I almost didn’t write this book, says author, Hedley Rees, Managing Consultant, PharmaFlow Ltd. My maiden attempt at a book, although getting great reviews, was a disappointment in terms of sales. I had been certain the world was hungry to hear the messages within, not just to inform and educate on my specialist subject — strategic management of the supply chain — but also to help catalyse change for the better in the pharmaceutical industry.
As I think back now, the important messages were disguised within a relatively high-priced textbook in an industry where the topic of professional management of end-to-end supply chains was as popular as the Conservative club in Moscow!
But, here’s the thing. The big pharmaceutical companies have painted themselves into a corner during the last few decades. By dropping products once out-of-patent protection, and embarking on the wholesale divestment of skilled people and facilities that are crucial to developing properly differentiated products, there is nowhere left to go.
The patent cliff is with us, big time, created by attrition rates that beggar belief: 249 out of every 250 compounds in development fail. Hence, the drips that do get to market have to be priced at eye-watering levels to recover all that cost of failure.
FIND IT, FILE IT, FLOG IT asserts that this is all a predicable outcome of the industry’s propensity to chase blockbuster products and earn massive returns for themselves and their investors. The book uses the following metaphor:
Big Pharma was crippled by a debilitating addiction many years ago. As with any addiction, lifestyle choices are at the centre of the problem and, for the addictive gambler, the roots of their demise lay in early success. Seduced by the ‘rush’ of easy money, it becomes a way of life. They don’t feel the need to go out and work, preferring to focus on beating the odds. Nothing is as important as the next win; and, often, possessions and relationships are discarded to fuel the habit. By the time the writing appears on the wall, it’s all too late. No home, no family and few friends; little money and no prospect of being able to hold down a job in the competitive world of employment.
“This may seem to be an extreme assessment,” notes Hedley, “and in some ways it is … as the big pharmaceutical companies are still relatively rich. However, the industry key players do exhibit many of the characteristics we see with the gambler above. An obsession with chasing the big win (blockbusters), low level engagement in key relationships (for example, patients, doctors, contractors, regulators and distributors), divestment of life-possessions to fund the stake and hedge the uncertainty (mass, tactical outsourcing and abandonment of out-of-patent products), and a mindset embedded in those early years of success, as an alternative to the hard yards of working for a living.”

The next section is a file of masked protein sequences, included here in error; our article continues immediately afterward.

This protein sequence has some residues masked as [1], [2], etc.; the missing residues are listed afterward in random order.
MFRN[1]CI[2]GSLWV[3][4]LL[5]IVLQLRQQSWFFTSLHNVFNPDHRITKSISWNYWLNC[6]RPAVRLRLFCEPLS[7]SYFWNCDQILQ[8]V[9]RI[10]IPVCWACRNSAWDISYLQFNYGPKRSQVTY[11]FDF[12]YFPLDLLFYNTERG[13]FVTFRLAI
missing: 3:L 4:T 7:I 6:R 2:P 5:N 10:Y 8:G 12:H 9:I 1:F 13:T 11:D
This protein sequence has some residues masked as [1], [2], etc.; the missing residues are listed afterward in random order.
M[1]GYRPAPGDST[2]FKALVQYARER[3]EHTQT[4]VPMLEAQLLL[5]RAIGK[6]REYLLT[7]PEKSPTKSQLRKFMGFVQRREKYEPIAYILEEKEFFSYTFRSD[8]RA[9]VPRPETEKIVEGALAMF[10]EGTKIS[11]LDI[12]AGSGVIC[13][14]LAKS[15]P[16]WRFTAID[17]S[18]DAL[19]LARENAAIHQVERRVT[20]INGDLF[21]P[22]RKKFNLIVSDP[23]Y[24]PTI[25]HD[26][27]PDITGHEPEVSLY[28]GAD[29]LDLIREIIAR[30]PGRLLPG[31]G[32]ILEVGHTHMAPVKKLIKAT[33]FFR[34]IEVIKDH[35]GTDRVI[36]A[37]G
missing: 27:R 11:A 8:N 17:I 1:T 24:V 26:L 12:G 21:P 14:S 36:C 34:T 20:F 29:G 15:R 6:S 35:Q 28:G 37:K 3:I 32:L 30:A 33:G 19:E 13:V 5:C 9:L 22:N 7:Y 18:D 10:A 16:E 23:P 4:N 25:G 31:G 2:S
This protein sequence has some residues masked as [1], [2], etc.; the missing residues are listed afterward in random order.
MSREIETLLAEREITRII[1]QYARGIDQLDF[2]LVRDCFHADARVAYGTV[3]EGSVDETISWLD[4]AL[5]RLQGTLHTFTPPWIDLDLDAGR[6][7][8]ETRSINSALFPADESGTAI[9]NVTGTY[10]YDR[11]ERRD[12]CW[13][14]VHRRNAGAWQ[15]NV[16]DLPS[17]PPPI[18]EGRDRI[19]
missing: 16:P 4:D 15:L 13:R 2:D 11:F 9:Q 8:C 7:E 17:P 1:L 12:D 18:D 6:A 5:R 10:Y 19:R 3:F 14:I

“If we take the metaphor at face value, things don’t look good for Big Pharma. The habits of a lifetime die hard. Often, addiction is a slow downward spiral into the gutter. Some would argue that is the trajectory before us, the logical conclusion of a lifetime of neglect. It would be perfectly reasonable to see it that way, given what we now know.”
“If the addict were to accept its plight, admit the problem and seek rehab, there are further harsh realities to face that stem from the lifetime of addiction. These need to be unearthed to appreciate the enormity of the journey ahead, if it is to be one of recovery,” he concludes.
The book then lays out the harsh realities under the headings
- Big Pharma needs a science lesson
- The valley of death is stealing our drugs
- The patent clock is running the show
- Strangers are sailing the ship
- There is a massive gulf between healthcare professionals and Big Pharma
- Regulators are getting in the way of the patient-provider interface
- If the regulators say jump, the industry says “how high”
- Patient markets are shrinking irreversibly
- New business models are sitting on a knife edge
- Governments pouring money into science won’t help
- Investors are on the wrong track
- Universities and colleges have caught the science bug.
It then suggests a new model for product development, based upon two stages rather than three. It concludes with radical proposals for how all this could be achieved. Click here to discover more.